The election that brought us together

Bear with me on this one...

Above: an ill-suited photograph of a wonderfully gezellig evening in Wales

This will be remembered as the election that brought us closer together.

Bear with me on this one.

For me, like many, this election was the first where I was an active participant beyond casting my vote. I wish I could find numbers to support this comment, but all I have is anecdote.

On Monday night I went to canvass in the Kensington constituency, but went home without knocking once - there were more than 200 volunteers and only so many doors.

But my canvassing in Bournemouth West and Reading West meant that for the first time in my life I was purposefully engaging complete strangers in conversation about everything we humans hold most dear: our health, wealth, families and futures.

How could such meaningful conversations fail to bring us closer together?

Perhaps half of the people I spoke to weren't remotely interested in holding an unsolicited conversation on their doorsteps. They’d convey this in a manner either polite or abrupt - I hold short of saying 'rude' because who knows from what I interrupted them?

But half of my answered knocks ended up with a profitable conversation of some sort. Of course, some of those conversations were with people intending to vote for the Conservative Party. Of course, we started from opposite poles of opinion. But did those conversations drive us apart? No.

The original sense of the word ‘conversation’ is to ‘live with’, rather than to ‘talk with’. For these brief moments, facing each other across a threshold, we tried to find ways of living together, squaring the sympathetic human before us with the antipathetic opinions they espoused.

It wasn’t always easy, but I always walked away feeling like I understood a little better and had lived a little fuller.

From brief glimpses, I guessed that the lives I interrupted were trimmed from the same cloth as the one I returned to after the door closed softly: a mother and son watching the football on TV, a woman washing the dishes before going out, one man drinking a beer after work, another taking the dog out for a walk.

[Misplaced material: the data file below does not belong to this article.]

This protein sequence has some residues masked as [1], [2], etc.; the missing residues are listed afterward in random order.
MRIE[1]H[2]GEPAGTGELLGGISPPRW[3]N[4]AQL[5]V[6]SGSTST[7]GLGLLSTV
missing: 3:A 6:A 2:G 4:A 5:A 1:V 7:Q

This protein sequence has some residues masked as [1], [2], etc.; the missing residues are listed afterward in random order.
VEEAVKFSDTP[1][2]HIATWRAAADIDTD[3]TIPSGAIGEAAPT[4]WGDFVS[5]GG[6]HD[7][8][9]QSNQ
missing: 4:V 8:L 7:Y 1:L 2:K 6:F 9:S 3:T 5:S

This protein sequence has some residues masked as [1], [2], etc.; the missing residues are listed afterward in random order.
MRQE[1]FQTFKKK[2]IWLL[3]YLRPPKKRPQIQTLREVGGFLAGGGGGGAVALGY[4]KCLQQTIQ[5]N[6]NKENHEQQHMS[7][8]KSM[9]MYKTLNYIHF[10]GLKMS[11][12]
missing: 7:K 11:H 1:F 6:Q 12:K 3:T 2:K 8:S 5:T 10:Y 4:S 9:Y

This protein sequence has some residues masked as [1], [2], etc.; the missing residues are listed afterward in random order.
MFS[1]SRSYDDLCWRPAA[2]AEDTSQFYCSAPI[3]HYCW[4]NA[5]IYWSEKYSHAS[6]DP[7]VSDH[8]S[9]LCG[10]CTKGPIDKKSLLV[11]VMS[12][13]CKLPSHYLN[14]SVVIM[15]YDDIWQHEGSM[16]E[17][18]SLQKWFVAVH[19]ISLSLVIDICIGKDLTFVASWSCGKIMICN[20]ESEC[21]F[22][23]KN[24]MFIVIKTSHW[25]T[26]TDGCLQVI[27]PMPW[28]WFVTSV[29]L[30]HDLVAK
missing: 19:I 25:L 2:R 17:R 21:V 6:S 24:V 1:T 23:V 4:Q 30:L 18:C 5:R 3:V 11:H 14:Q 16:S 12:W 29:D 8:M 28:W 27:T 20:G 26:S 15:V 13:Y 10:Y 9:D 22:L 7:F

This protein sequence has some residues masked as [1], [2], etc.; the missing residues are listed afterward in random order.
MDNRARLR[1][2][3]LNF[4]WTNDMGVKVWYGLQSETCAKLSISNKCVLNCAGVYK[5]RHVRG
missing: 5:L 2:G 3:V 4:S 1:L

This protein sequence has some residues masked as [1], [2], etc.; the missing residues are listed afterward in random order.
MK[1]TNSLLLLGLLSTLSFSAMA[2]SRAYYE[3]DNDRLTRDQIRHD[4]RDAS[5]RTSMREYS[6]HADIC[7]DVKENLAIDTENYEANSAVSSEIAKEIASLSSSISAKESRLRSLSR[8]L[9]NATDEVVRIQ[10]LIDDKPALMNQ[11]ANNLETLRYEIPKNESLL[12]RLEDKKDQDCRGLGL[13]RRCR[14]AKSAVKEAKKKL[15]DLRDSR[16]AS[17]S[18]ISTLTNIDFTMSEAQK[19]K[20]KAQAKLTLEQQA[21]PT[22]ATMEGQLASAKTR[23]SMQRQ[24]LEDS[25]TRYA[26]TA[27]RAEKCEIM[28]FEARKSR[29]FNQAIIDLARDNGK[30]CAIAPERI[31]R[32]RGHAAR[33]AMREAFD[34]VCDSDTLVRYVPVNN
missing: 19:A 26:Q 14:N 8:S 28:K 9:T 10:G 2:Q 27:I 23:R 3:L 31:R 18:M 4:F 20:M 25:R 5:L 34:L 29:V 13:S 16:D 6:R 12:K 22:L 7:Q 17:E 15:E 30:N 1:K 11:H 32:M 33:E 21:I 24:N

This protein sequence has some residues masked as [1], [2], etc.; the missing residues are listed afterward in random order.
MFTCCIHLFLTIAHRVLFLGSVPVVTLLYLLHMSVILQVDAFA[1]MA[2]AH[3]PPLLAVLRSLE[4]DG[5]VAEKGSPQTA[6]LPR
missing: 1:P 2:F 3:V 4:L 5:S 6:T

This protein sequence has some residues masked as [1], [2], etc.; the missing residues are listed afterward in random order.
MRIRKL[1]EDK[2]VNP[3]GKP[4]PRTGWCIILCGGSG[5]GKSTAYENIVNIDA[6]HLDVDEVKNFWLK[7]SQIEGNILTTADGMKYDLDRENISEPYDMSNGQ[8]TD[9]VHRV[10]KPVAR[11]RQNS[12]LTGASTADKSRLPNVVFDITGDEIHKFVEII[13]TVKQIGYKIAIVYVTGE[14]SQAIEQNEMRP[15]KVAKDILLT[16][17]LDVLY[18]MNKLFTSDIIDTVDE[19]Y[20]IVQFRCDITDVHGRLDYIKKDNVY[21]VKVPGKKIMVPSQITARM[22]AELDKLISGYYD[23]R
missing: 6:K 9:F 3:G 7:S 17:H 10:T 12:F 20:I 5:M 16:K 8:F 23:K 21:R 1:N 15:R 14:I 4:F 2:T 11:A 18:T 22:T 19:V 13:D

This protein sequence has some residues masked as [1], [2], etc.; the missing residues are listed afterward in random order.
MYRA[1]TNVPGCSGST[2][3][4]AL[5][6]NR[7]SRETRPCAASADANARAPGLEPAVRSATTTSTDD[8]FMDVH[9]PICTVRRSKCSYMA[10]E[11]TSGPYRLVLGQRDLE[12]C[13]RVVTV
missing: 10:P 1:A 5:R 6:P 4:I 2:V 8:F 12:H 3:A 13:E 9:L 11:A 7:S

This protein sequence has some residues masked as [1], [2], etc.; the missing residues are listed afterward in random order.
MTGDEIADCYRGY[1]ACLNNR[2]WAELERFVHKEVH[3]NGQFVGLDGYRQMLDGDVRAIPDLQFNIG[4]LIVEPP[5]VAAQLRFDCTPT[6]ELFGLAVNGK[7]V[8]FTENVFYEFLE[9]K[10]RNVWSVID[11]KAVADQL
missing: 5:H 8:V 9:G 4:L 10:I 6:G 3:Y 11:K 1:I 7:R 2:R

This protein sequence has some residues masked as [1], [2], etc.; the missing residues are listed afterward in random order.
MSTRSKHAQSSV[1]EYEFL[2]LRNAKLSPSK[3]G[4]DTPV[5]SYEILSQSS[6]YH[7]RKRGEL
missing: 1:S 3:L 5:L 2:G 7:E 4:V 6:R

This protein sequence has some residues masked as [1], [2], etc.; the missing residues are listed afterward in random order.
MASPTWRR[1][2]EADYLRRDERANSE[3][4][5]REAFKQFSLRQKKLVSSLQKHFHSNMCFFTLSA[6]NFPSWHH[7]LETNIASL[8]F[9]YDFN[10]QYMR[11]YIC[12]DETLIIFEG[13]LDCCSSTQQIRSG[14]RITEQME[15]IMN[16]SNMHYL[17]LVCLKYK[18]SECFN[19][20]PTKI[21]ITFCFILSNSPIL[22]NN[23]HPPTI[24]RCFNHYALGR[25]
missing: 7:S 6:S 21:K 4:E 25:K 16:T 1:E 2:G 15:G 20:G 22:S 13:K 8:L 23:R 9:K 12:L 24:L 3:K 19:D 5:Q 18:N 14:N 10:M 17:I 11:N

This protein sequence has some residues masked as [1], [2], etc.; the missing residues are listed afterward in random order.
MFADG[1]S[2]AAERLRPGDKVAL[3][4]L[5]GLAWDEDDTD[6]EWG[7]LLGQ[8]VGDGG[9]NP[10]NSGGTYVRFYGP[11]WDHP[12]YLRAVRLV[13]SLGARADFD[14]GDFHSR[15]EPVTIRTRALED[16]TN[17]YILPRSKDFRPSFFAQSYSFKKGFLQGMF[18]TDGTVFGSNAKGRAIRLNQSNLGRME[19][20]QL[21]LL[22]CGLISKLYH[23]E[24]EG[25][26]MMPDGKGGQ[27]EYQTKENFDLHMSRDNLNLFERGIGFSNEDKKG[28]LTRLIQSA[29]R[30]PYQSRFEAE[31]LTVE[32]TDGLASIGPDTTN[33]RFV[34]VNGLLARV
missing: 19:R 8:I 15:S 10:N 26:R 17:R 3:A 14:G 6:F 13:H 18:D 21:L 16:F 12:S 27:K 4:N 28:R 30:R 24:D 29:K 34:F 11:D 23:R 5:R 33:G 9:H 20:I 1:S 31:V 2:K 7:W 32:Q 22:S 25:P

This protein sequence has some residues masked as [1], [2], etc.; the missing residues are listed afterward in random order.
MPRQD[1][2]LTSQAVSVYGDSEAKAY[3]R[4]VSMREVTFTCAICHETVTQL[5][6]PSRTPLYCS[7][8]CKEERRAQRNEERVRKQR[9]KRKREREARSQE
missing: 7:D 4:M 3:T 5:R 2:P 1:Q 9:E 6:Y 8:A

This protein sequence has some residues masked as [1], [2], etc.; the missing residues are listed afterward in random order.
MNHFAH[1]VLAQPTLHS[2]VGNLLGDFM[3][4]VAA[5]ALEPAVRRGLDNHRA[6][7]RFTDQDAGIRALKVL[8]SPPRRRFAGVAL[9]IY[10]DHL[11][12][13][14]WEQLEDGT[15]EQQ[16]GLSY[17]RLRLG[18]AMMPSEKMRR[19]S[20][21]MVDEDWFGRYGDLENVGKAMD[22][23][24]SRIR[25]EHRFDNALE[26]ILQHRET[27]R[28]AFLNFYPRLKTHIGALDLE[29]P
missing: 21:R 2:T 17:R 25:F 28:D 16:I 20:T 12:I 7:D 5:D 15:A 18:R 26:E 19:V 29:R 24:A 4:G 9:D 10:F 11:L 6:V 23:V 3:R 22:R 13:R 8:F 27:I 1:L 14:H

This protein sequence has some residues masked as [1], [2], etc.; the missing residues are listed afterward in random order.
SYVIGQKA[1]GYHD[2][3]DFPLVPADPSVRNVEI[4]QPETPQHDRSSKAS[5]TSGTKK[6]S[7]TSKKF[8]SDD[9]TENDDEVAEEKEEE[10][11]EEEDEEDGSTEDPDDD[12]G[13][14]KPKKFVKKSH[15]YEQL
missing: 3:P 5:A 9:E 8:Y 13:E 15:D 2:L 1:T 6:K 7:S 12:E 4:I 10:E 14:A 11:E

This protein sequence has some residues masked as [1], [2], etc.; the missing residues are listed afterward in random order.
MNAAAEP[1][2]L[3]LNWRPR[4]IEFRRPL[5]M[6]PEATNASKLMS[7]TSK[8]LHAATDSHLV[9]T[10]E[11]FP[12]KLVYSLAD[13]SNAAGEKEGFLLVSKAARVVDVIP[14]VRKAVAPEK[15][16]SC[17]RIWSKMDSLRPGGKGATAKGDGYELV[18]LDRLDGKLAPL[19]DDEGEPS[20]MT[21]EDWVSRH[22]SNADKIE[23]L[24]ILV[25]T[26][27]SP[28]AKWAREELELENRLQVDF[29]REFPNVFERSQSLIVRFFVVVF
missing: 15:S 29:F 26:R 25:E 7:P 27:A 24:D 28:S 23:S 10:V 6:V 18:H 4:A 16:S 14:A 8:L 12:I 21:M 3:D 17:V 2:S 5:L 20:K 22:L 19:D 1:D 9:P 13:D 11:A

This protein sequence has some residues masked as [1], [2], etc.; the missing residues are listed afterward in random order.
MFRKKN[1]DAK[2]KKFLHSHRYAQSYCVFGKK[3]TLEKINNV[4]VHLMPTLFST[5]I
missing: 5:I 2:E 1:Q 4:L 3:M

So, for me at least, this will be remembered as the election that brought us closer together.

What do we do now?

Today, though, everyone is asking, ‘What do we do now?’

I’ve done the research. France sounds good - citizenship in two years if I enrol on a masters degree and don’t develop any ‘assimilation defects’.

Italy is a viable option too, assuming I can find someone - anyone - willing to marry a jobbing writer in his late thirties.

Quitting the country aside, what do we do now?

Last night’s election results have made me think more carefully about what I’m already doing, and to measure that against the yardstick of my ideal future society.

It’s not a complicated calibration - am I pushing in the right direction? - and I think this election gives us all a moment’s grace to tap the barometer and take a reading of our purpose.

If we decide that what we were doing yesterday is helping to create our own vision of society, then we should double down and use the vacant impotence of the general election results to motivate ourselves to work harder and faster toward our goals.

If we decide that what we were doing yesterday doesn't align with our vision, then we must change. We must do whatever we can to change whatever we can in our lives today so that we are always working towards a more promising community.

Life is too short to stay indoors, praying for rain.


So I spent the morning working on Thighs of Steel, a project that creates the kinds of communities that I want to participate in.

This year, for example, the 90 cyclists raised over £87,000 for grassroots refugee organisations that I know have a uplifting influence on the lives of the dispossessed in our society.

So what can I do? I can use the energy of this election to work even harder on next year’s ride to make sure that it’s as successful as it possibly can be. That’s what I can do.

In just over a week, I will be volunteering with Crisis at Christmas. This year I’m doing three shifts instead of my usual two. It's not a huge amount of work, but it's the kind of response that I can make to the crisis of five more years of Conservative government.

We know that homelessness will increase again during this parliament.

Since the Conservatives first came to power in 2010, the number of households in temporary accommodation in England has risen by 60 percent (2017 figures; it’s got even worse since then) and the number of homeless people being treated in A&E has tripled (2018 figures). That's astonishing.